attended to, not connected witb the in “ III. That the Lords with white staves tant question, which was so soon to od do bumbly move his Majesty that he will be tbeir Lordships' attention, he would pleased to give orders that such guards do that opportunity of pre.enting a pet attend this House on Thursday the 17th which he then held in his hand, s instant, and till his Majesty's further order, by all the respectable merchants in as hath been usua) in cases of impeach don and Southwark engaged in the ment."

ber Trade, and whose collective ci On the motion of the Earl of Shaftesbury, employed in that branch of com: the resolutions were agreed to. The House amounted to upwards of tno millions. then adjourned till to-morrow.

was glad to be enabled to state, tha

prayer of the petition was in confirmati House of Lords,

the positions contained in the report a

he bad the honour to present to the F WEDNESDAY, AUGUST 16, 1820. as Chairman of the Committee on Fu The Marquis of Queensberry, the Earls Trade. The petition stated, that the 'T Glasgow and Waldegrare, and a few other Trade was then suffering a great stagna Peers, took the oaths and their seats.

and it would be expedient that some alter

should be made in the existing duties fe BILL OF PAINS AND PENALTIES.

purpose of approximating the trade mo LORD KING rose and said, that as it a state of freedom than it was at pr would be necessary to examine certaiu wit distioguished by, from whicb it would nesses relative to the charges contained in that the intercourse in that way betweei the Bill of Pains and Penalties, and as it country and the northern parts of Eu would be necessary to bave an Order of the as well as the North American Col House for the purpose, he moved ibat cer. would be considerably benefitted, and tain witnesses, whose names were contained and permanent advantages would be ja a list which he held in his hand, should rivable to the empire at large. The per be ordered to attend the House when called was then brought up and read, and or spon. The Noble Lord tben handed a list to be referred to the Committee on Fo to the Chancellor, and the motion was Trade. agreed to.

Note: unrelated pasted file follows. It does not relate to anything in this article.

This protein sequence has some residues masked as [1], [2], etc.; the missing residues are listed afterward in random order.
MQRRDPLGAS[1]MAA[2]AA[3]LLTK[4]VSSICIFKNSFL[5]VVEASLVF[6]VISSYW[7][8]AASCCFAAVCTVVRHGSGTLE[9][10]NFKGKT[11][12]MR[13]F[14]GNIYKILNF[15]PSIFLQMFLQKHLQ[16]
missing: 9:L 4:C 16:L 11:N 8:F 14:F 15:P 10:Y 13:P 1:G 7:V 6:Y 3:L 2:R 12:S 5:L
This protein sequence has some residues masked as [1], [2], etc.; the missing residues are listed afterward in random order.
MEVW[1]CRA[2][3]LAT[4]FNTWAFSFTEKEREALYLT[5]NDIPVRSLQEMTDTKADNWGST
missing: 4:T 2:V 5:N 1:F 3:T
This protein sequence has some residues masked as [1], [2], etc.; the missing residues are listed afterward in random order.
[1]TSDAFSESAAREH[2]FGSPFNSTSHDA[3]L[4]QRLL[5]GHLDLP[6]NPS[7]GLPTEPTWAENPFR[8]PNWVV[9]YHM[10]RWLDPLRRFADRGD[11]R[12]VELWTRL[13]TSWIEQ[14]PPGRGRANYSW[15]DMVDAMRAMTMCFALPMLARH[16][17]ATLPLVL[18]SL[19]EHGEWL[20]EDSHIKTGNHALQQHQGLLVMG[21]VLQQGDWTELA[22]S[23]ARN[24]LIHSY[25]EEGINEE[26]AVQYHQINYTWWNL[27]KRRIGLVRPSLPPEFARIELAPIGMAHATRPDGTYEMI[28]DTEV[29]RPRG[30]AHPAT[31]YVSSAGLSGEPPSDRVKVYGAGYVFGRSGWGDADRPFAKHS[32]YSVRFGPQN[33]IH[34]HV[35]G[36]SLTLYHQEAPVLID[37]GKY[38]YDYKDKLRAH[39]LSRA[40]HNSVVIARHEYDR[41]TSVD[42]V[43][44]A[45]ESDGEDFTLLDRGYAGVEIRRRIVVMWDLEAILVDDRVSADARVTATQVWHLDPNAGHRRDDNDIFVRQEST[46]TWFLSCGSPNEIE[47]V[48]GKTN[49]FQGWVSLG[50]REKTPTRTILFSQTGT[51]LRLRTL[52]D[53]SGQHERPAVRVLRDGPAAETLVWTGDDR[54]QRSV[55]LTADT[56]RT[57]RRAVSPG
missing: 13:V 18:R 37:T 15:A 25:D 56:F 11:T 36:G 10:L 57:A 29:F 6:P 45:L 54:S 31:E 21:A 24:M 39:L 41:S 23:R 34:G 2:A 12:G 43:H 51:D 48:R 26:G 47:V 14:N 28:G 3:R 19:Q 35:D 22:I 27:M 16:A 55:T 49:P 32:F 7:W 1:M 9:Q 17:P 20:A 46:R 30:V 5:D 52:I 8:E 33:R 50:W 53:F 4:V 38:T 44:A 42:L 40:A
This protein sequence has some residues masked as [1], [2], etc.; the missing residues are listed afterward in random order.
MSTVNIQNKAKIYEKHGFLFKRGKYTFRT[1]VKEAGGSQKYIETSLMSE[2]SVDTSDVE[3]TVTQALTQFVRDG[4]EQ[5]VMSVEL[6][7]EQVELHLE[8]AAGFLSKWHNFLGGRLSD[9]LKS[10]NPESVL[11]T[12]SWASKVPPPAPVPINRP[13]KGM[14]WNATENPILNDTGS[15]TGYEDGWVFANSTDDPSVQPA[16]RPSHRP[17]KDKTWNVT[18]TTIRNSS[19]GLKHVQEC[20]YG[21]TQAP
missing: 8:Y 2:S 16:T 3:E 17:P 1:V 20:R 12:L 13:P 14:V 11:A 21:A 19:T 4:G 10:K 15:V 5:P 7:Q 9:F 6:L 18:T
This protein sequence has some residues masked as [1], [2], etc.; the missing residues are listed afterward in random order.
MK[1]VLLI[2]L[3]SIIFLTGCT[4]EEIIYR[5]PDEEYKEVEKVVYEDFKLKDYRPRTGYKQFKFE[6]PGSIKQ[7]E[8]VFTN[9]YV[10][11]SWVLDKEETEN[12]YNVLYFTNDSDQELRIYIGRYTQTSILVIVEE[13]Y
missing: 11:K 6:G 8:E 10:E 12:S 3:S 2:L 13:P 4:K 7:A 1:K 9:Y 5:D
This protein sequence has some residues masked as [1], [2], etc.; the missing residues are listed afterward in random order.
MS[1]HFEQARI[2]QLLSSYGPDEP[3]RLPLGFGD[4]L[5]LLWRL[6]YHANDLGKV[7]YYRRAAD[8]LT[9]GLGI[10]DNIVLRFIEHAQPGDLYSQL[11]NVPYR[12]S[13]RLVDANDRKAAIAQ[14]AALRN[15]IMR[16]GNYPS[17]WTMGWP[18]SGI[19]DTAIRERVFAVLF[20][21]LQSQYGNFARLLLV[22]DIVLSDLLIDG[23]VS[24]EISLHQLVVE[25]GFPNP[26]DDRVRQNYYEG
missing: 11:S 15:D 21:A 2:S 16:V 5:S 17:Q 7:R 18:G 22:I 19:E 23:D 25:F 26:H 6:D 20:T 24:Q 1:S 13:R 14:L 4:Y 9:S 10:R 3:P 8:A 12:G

CONTINENTAL RELATIONS. REPORT OF THE COMMITTEE OF

LORD HOLLAND stated, tbat as PRECEDENTS.

attention could be expected to be paid The EARL of SHAFT ESBURY, as this day during the present Session to Chairman of the Committee of Precedents, other question but that which had occa who were empowered to report froin time to ed their Lordships to be convened at thi time, brought up the Third Report of the usual season of the year; and as that in Committee, which was read by the Clerk as tant business engrossed all attention and follows: